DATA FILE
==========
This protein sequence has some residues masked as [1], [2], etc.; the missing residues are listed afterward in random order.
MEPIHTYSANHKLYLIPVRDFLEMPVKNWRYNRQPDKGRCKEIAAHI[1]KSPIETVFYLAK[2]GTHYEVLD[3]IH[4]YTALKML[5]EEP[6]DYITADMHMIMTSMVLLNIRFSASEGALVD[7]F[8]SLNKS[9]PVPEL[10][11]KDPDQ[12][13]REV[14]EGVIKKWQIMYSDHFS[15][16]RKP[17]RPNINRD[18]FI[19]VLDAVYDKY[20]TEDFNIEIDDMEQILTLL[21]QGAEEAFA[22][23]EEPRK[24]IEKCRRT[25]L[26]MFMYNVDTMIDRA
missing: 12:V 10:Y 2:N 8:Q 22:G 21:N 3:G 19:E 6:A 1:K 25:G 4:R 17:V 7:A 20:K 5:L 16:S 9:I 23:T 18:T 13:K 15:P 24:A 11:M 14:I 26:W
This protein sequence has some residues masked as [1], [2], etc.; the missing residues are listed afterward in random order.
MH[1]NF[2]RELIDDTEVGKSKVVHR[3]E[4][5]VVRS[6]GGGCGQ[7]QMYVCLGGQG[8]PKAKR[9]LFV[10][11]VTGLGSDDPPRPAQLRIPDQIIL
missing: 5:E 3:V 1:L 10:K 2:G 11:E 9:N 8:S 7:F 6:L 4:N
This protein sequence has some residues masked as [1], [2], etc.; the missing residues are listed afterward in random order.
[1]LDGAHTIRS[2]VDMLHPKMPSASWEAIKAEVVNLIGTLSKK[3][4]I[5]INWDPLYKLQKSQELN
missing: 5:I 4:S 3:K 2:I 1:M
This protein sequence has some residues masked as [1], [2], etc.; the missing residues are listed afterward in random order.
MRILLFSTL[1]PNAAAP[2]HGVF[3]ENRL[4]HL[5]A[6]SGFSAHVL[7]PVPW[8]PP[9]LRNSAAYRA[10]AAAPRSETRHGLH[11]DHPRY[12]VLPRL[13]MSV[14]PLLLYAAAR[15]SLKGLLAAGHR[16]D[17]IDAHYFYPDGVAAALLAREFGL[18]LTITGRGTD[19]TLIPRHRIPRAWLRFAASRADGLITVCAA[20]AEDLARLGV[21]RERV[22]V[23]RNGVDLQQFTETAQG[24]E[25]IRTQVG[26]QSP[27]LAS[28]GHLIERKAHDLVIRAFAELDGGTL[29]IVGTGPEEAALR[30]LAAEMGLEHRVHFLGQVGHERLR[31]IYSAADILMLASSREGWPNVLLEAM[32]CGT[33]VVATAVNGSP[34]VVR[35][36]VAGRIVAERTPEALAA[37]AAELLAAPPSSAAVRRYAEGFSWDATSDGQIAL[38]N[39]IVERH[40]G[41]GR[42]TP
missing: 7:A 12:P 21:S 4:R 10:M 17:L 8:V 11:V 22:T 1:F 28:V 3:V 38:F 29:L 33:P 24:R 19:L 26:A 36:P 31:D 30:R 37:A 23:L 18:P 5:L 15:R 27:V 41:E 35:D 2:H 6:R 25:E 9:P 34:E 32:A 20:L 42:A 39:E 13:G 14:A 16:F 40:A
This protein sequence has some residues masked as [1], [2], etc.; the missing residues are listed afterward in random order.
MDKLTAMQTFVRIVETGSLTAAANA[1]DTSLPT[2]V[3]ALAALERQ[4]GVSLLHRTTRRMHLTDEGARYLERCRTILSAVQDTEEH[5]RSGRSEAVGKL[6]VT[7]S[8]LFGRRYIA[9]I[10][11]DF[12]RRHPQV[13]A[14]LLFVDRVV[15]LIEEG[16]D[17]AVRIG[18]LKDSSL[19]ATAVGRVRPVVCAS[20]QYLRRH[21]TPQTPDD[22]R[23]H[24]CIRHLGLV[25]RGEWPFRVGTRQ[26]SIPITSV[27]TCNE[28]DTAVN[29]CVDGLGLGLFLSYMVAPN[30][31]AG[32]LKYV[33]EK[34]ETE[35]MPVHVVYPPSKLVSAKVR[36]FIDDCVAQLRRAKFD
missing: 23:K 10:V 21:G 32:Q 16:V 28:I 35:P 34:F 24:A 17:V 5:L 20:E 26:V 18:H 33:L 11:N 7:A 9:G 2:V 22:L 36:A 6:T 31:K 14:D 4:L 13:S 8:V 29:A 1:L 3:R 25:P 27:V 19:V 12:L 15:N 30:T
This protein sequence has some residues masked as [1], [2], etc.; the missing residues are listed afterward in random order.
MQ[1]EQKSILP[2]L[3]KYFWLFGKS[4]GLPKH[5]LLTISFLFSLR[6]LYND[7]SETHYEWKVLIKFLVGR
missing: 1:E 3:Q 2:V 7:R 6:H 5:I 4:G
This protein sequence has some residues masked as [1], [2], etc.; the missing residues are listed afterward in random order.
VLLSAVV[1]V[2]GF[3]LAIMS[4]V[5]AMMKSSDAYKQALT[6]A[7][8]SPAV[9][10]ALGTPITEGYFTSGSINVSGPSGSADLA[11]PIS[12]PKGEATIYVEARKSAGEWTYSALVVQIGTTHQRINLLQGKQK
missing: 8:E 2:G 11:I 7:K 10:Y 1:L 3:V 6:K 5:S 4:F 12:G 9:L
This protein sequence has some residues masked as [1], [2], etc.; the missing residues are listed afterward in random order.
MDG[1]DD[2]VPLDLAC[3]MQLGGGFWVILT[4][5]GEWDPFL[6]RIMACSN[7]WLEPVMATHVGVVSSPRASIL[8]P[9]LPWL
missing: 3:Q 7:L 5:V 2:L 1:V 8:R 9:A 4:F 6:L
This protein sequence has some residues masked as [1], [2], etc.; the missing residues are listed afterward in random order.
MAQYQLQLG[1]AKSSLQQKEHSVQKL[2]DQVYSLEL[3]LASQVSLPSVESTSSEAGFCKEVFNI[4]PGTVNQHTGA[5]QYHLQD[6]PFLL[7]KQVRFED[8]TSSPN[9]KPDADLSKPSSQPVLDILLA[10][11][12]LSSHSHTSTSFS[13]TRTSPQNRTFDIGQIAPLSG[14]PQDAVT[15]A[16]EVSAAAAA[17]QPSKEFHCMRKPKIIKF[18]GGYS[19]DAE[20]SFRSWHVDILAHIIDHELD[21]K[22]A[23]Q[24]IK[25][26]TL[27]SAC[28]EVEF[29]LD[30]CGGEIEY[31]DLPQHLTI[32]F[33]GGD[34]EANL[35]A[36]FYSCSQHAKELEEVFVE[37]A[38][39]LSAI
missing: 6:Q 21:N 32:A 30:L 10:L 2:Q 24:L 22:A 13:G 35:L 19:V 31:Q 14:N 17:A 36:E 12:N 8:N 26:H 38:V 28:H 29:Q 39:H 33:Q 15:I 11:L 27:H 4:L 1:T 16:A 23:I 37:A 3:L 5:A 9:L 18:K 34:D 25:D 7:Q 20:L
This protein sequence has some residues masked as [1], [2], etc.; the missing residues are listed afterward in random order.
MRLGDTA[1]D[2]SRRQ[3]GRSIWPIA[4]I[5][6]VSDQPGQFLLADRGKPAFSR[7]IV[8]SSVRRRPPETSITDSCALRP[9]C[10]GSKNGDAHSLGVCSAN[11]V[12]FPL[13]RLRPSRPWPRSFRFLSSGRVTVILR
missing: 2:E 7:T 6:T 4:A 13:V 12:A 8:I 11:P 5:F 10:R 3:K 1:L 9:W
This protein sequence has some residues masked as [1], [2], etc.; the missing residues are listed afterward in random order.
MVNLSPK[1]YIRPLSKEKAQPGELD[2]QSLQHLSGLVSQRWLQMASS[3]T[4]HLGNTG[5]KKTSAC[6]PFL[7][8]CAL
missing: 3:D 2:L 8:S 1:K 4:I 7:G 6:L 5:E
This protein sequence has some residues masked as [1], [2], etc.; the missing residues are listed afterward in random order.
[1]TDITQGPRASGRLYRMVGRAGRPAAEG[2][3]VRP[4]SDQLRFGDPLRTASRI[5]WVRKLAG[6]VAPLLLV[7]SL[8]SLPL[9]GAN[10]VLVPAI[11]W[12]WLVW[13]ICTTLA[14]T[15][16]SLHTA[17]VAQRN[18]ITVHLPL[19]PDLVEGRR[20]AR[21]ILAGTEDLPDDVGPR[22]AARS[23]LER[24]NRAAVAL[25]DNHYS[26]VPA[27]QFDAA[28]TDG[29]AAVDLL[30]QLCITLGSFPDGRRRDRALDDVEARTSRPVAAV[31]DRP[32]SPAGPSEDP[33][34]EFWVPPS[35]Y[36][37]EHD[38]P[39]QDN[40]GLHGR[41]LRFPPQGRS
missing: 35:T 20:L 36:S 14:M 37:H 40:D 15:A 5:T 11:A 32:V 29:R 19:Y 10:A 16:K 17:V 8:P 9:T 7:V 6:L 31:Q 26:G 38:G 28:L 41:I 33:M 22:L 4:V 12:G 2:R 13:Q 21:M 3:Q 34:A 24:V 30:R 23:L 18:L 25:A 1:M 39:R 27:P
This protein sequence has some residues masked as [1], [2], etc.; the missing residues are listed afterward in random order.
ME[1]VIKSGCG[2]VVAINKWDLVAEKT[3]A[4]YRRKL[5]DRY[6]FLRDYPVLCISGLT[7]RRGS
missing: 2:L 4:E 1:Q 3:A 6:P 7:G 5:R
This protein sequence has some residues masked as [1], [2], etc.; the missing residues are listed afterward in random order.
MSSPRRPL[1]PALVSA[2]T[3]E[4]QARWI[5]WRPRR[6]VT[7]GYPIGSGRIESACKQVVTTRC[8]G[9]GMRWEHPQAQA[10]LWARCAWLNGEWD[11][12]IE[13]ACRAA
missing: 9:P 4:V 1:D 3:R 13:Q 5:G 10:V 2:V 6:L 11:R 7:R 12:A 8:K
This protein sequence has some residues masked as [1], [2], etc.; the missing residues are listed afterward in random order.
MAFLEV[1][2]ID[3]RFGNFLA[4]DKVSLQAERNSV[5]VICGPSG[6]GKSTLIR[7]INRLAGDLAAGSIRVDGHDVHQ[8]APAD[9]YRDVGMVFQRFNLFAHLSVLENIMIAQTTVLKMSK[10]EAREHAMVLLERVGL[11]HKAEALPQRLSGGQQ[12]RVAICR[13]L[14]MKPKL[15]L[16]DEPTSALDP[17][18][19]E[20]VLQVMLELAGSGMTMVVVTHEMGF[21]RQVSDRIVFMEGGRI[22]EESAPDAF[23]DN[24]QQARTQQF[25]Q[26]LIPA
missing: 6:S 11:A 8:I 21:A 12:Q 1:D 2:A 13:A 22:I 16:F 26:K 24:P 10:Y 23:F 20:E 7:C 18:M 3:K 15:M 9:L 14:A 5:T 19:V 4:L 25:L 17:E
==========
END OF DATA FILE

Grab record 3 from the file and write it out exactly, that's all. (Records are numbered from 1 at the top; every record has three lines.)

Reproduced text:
This protein sequence has some residues masked as [1], [2], etc.; the missing residues are listed afterward in random order.
[1]LDGAHTIRS[2]VDMLHPKMPSASWEAIKAEVVNLIGTLSKK[3][4]I[5]INWDPLYKLQKSQELN
missing: 5:I 4:S 3:K 2:I 1:M